Today, I bring to you another installment of... Tales from the Toyota!
My most recent download from Audible.com was We Are Water by Wally Lamb. I had read a bunch of his most famous books... I Know This Much Is True, The Hour I First Believed, She's Come Undone. I've always really enjoyed his writing... even if it can occasionally leave you totally emotionally wrecked.
We Are Water was no exception. This particular book was different from his others as it unfolded a single story of a family as told from the point-of-view of various characters. It was amazing that Lamb was able to delve into the psyche of a sexual abuse victim... followed immediately by his writing in the voice of the pedophile himself. Although so much of Wally Lamb's writing can be difficult to read (meaning painful, not like reading Finnegans Wake), the pay-off is always worth every tear and disquieting feeling. After the audiobook completed, a short interview with Lamb followed. It was interesting to hear that he was just as affected by writing his characters as I was in reading them. Most notably, he revealed that after writing in the voice of Kent (the pedophile), he'd have to go upstairs each afternoon to take a shower.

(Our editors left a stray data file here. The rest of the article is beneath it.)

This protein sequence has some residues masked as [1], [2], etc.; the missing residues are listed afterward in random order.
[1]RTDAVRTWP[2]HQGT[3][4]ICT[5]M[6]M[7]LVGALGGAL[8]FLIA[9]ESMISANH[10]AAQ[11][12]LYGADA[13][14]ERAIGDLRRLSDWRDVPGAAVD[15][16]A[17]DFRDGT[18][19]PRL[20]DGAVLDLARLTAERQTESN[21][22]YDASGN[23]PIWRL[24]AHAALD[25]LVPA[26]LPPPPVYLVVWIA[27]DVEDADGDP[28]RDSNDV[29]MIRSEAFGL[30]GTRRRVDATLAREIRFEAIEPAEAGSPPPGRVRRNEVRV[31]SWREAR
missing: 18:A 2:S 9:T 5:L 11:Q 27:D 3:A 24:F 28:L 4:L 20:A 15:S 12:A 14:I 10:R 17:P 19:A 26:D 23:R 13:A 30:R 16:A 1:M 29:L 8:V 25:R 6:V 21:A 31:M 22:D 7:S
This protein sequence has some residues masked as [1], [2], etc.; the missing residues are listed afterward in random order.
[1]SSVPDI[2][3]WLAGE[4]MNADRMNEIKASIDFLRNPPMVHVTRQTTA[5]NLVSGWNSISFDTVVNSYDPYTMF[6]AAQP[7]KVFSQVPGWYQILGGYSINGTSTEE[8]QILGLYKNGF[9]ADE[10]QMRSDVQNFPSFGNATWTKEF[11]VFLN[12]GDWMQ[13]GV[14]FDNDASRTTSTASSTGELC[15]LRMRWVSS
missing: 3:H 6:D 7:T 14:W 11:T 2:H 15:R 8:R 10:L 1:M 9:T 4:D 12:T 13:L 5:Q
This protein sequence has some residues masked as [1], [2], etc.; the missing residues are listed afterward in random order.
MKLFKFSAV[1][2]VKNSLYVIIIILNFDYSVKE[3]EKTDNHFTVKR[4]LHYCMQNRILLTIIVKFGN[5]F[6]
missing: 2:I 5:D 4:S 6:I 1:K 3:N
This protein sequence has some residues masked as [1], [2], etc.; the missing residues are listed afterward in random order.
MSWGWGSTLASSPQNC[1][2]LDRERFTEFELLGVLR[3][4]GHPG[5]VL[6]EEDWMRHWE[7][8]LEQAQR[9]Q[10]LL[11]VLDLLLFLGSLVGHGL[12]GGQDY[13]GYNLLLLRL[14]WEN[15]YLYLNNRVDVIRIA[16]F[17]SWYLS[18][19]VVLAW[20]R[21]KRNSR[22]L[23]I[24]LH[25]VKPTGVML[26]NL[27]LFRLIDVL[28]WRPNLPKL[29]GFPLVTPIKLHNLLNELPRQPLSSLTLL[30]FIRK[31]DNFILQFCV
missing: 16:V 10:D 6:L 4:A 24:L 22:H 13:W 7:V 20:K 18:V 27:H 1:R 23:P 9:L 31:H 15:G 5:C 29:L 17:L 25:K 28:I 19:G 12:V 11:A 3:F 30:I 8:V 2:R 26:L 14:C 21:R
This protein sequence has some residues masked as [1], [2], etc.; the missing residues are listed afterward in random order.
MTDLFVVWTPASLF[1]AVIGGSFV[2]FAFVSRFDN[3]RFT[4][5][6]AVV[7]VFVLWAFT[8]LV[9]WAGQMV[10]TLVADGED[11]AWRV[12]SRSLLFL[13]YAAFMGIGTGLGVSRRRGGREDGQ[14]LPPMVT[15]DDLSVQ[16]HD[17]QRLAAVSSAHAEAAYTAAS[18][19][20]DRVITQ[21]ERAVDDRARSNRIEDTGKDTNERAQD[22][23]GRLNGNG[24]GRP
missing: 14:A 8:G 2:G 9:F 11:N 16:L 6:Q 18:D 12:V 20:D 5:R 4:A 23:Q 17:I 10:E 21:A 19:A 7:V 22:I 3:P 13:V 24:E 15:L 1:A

And as an aside, Lamb lives in Connecticut! And yet another Awesome Point goes to the best state!
We Are Water is a disquieting and ultimately uplifting novel about a marriage, a family, and human resilience in the face of tragedy, from Wally Lamb, the New York Times bestselling author of The Hour I First Believed and I Know This Much Is True.
After 27 years of marriage and three children, Anna Oh—wife, mother, outsider artist—has fallen in love with Viveca, the wealthy Manhattan art dealer who orchestrated her success. They plan to wed in the Oh family’s hometown of Three Rivers in Connecticut. But the wedding provokes some very mixed reactions and opens a Pandora’s Box of toxic secrets—dark and painful truths that have festered below the surface of the Ohs’ lives.
We Are Water is a layered portrait of marriage, family, and the inexorable need for understanding and connection, told in the alternating voices of the Ohs—nonconformist, Anna; her ex-husband, Orion, a psychologist; Ariane, the do-gooder daughter, and her twin, Andrew, the rebellious only son; and free-spirited Marissa, the youngest. It is also a portrait of modern America, exploring issues of class, changing social mores, the legacy of racial violence, and the nature of creativity and art.
With humor and compassion, Wally Lamb brilliantly captures the essence of human experience and the ways in which we search for love and meaning in our lives.